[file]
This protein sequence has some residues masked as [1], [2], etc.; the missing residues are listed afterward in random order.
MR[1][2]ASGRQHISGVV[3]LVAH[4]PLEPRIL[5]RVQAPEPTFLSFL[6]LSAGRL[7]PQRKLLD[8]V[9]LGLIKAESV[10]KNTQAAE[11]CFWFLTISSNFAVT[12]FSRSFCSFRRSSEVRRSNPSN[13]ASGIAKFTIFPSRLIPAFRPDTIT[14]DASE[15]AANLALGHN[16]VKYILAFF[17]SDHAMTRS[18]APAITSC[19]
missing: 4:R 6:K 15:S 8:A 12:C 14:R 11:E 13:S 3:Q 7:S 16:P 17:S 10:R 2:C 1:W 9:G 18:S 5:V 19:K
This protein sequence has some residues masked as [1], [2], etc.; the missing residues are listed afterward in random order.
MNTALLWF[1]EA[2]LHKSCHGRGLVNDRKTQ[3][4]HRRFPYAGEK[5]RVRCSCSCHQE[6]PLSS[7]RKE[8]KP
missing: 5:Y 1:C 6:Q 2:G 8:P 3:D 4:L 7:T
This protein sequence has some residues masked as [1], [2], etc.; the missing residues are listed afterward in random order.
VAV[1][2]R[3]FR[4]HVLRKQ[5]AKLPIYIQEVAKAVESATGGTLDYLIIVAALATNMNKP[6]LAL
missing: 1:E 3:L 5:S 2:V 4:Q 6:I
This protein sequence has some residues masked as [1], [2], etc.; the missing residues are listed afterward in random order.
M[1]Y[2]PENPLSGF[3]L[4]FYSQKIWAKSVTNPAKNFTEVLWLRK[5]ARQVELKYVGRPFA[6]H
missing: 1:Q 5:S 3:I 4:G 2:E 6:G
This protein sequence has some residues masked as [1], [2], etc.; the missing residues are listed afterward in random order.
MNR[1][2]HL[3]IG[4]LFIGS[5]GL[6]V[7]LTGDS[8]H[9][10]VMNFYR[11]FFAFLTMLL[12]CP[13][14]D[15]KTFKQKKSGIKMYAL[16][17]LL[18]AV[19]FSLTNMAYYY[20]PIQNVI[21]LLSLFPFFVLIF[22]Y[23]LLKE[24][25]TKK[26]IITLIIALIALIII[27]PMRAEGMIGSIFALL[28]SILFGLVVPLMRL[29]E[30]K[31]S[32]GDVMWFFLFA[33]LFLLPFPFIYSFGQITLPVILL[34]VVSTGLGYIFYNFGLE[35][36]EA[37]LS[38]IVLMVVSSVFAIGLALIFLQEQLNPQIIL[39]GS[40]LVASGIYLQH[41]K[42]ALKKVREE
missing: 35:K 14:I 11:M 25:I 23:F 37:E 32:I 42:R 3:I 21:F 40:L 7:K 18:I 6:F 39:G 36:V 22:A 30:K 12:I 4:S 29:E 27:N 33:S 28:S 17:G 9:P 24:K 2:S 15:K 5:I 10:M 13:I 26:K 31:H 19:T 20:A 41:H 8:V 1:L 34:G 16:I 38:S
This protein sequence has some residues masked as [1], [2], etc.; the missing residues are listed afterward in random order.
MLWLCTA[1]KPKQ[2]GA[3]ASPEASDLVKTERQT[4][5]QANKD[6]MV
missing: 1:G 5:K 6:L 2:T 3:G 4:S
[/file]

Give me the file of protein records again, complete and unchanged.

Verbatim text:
This protein sequence has some residues masked as [1], [2], etc.; the missing residues are listed afterward in random order.
MR[1][2]ASGRQHISGVV[3]LVAH[4]PLEPRIL[5]RVQAPEPTFLSFL[6]LSAGRL[7]PQRKLLD[8]V[9]LGLIKAESV[10]KNTQAAE[11]CFWFLTISSNFAVT[12]FSRSFCSFRRSSEVRRSNPSN[13]ASGIAKFTIFPSRLIPAFRPDTIT[14]DASE[15]AANLALGHN[16]VKYILAFF[17]SDHAMTRS[18]APAITSC[19]
missing: 4:R 6:K 15:S 8:A 12:C 14:R 11:E 13:S 3:Q 7:S 16:P 17:S 10:R 2:C 1:W 9:G 18:S 5:V 19:K
This protein sequence has some residues masked as [1], [2], etc.; the missing residues are listed afterward in random order.
MNTALLWF[1]EA[2]LHKSCHGRGLVNDRKTQ[3][4]HRRFPYAGEK[5]RVRCSCSCHQE[6]PLSS[7]RKE[8]KP
missing: 5:Y 1:C 6:Q 2:G 8:P 3:D 4:L 7:T
This protein sequence has some residues masked as [1], [2], etc.; the missing residues are listed afterward in random order.
VAV[1][2]R[3]FR[4]HVLRKQ[5]AKLPIYIQEVAKAVESATGGTLDYLIIVAALATNMNKP[6]LAL
missing: 1:E 3:L 5:S 2:V 4:Q 6:I
This protein sequence has some residues masked as [1], [2], etc.; the missing residues are listed afterward in random order.
M[1]Y[2]PENPLSGF[3]L[4]FYSQKIWAKSVTNPAKNFTEVLWLRK[5]ARQVELKYVGRPFA[6]H
missing: 1:Q 5:S 3:I 4:G 2:E 6:G
This protein sequence has some residues masked as [1], [2], etc.; the missing residues are listed afterward in random order.
MNR[1][2]HL[3]IG[4]LFIGS[5]GL[6]V[7]LTGDS[8]H[9][10]VMNFYR[11]FFAFLTMLL[12]CP[13][14]D[15]KTFKQKKSGIKMYAL[16][17]LL[18]AV[19]FSLTNMAYYY[20]PIQNVI[21]LLSLFPFFVLIF[22]Y[23]LLKE[24][25]TKK[26]IITLIIALIALIII[27]PMRAEGMIGSIFALL[28]SILFGLVVPLMRL[29]E[30]K[31]S[32]GDVMWFFLFA[33]LFLLPFPFIYSFGQITLPVILL[34]VVSTGLGYIFYNFGLE[35][36]EA[37]LS[38]IVLMVVSSVFAIGLALIFLQEQLNPQIIL[39]GS[40]LVASGIYLQH[41]K[42]ALKKVREE
missing: 35:K 14:I 11:M 25:I 23:F 37:E 32:I 42:R 3:I 21:F 40:L 7:K 18:I 6:F 39:G 36:V 22:A 30:K 12:I 4:S 29:E 27:N 33:S 28:S 17:G 9:P 24:K 2:S 15:K 5:I 10:M 13:I 26:K 31:H 19:T 20:A 41:H 8:V 1:L 34:G 16:I 38:S
This protein sequence has some residues masked as [1], [2], etc.; the missing residues are listed afterward in random order.
MLWLCTA[1]KPKQ[2]GA[3]ASPEASDLVKTERQT[4][5]QANKD[6]MV
missing: 1:G 5:K 6:L 2:T 3:G 4:S